What is there to say, as fires ravage the western U.S. and the Amazon, massive floods are devastating parts of South Asia, Southeast Asia and Africa, and the world just endured the hottest September on record.  There really is only one word to state at this moment, especially applicable to those of us in the United States: VOTE.  Vote as if the planet and all inhabitants depend upon this, because they do.  Think of our “little blue dot” as you cast your ballot.

Beyond elections, bear in mind that the decisions we make and the actions we take impact all beings on Earth.  Something the great environmental activist Wangari Maathai knew well:

Transition Earth - Writers’ Corner

There is a fair amount of talk about green these days, especially the Green New Deal.  But do you know about green hydrogen?  Geoffrey Holland, our contributing writer, who has authored a book called The Hydrogen Age, has a new article out on the promise of this energy source.  We suspect we’ll be hearing more about it in the near future, so here’s a good chance to get more familiar with it.

In “Green Hydrogren – Nature’s Energy Commodity,” Geoff writes that “Life does not exist without hydrogen. It is the ultimate fuel for the biosphere we all depend on. In this early part of the 21st century, more and more, we are embracing nature’s model, and learning how hydrogen can serve the burgeoning energy needs of human society in a way that is life-affirming and sustainable.”

He goes on to note that, “Green hydrogen is a big part of nature’s elegant reality. Think about what that means…limitless, pollution-free energy. It’s already here…clean, inexhaustible, inspired by nature.”

Field Update - Maasai Harmonial Development and Sustainability

In the last year, a Maasai group called Maasai Online Media started a WhatsApp forum, after first having created content for Facebook depicting Maasai culture and social issues.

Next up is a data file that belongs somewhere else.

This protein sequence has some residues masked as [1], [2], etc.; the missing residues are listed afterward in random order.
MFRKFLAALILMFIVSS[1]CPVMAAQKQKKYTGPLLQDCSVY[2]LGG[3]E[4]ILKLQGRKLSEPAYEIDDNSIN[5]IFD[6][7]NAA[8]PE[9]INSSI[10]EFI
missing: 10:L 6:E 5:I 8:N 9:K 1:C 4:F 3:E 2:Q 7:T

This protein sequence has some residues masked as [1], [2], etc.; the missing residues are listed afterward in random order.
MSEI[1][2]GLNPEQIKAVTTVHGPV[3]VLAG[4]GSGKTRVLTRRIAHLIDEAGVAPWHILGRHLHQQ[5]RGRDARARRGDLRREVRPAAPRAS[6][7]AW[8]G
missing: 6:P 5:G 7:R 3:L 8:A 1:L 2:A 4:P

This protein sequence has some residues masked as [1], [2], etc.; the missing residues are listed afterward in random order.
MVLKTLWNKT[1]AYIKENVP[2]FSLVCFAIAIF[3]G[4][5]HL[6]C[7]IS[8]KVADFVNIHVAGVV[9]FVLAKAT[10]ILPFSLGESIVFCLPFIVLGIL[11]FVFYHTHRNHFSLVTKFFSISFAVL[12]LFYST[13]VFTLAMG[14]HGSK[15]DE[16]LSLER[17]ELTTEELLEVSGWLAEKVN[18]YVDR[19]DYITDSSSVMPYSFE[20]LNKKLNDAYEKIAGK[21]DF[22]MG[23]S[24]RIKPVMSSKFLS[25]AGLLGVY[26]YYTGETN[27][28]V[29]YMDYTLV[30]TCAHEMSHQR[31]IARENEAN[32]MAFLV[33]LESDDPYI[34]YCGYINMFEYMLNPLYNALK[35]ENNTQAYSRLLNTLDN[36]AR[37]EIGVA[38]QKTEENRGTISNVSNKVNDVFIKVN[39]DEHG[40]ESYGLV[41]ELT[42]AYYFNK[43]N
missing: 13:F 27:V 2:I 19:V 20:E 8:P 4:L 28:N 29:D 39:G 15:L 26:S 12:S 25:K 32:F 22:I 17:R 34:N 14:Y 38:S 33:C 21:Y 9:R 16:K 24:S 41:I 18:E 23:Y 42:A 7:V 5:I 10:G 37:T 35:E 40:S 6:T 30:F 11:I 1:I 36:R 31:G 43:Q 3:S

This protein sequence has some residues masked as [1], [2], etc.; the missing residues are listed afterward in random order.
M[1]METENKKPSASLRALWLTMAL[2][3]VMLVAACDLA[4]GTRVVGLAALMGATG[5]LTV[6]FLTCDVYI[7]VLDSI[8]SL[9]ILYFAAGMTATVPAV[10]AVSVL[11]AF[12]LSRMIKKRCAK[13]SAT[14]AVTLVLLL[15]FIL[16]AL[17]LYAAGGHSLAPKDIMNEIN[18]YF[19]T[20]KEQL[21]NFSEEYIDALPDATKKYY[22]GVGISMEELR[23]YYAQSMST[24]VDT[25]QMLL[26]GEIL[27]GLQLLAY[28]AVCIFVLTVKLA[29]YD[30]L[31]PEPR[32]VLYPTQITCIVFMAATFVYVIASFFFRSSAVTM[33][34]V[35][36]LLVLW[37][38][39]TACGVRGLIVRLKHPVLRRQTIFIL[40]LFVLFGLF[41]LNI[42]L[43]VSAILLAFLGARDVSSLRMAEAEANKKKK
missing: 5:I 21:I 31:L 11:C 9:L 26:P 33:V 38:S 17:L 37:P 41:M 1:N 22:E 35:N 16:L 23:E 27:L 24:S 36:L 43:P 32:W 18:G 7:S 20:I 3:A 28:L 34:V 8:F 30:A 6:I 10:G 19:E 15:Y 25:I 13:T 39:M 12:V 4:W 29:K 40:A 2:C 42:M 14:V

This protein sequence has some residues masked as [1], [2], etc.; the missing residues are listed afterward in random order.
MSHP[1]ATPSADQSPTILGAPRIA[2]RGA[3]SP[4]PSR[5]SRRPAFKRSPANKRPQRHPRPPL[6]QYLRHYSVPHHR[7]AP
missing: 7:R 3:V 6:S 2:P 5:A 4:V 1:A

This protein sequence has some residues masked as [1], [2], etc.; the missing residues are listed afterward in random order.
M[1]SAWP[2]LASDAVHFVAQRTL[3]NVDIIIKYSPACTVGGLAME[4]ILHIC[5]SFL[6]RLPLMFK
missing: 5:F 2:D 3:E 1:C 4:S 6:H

The number of members has grown over the year and covers a large area in Tanzania. Recently they started talking about early marriage and teen pregnancy and how it seemed to be a serious problem in many places. Even though those girls had started secondary school, many had to drop out due to early pregnancy.

By the miracle of technology and online chat, solutions were conceived and plans made to solve this problem. They have already started finding women who were teen mother dropouts and who want to use their experience to counsel primary and secondary school girls. Now they are looking for some training, which they may find from Maasai Harmonial Development & Sustainability's health educator.

Thanks to WhatsApp and growing literacy, the Maasai are on the road to solving their own problems.

Pictured above is Grace, our health educator (center, wearing glasses), after teaching the secondary girls and boys how to avoid early pregnancy and about family planning.

Let's Talk Population

Last month we briefly talked about the push for economic growth, and part and parcel of that is population growth.  Promoting alternatives to this narrative is imperative if we are going to affect real, lasting change. We don’t have to return to being hunters and gatherers, but changing consumption patterns and ceasing the plundering of the Earth’s resources is needed, along with having a sustainable and healthy population.

One person who has worked for many decades on localization and alternative economic systems is Helena Norberg-Hodge, founder of Local Futures.  She was recently featured in The New York Times for her efforts.  The story doesn’t address population, but it touches upon her ways of thinking that can help us live within planetary means, and overcome the economic growth and population growth mantras we hear all the time.

Helena would like to move past GDP as an economic indicator; instead, she would like the world to have an “economics of happiness,” where the cost of environmental damage is included for products shipped over long distances; where intangible benefits like community are more deeply valued in policy.

Video of the Month

We highly recommend watching David Attenborough: A Life on Our Planet.  It has been described as this: At once a terrifying condemnation of the human destruction and decline of biodiversity on our planet, but also a hopeful and inspirational manifesto for the steps that can still be taken to mitigate the crisis, the documentary should be considered mandatory viewing.

We would add, it should be mandatory viewing for everyone on the planet, young and old.  Here is the trailer (documentary available on Netflix):

David Attenborough: A Life on Our Planet

In support of the planet,

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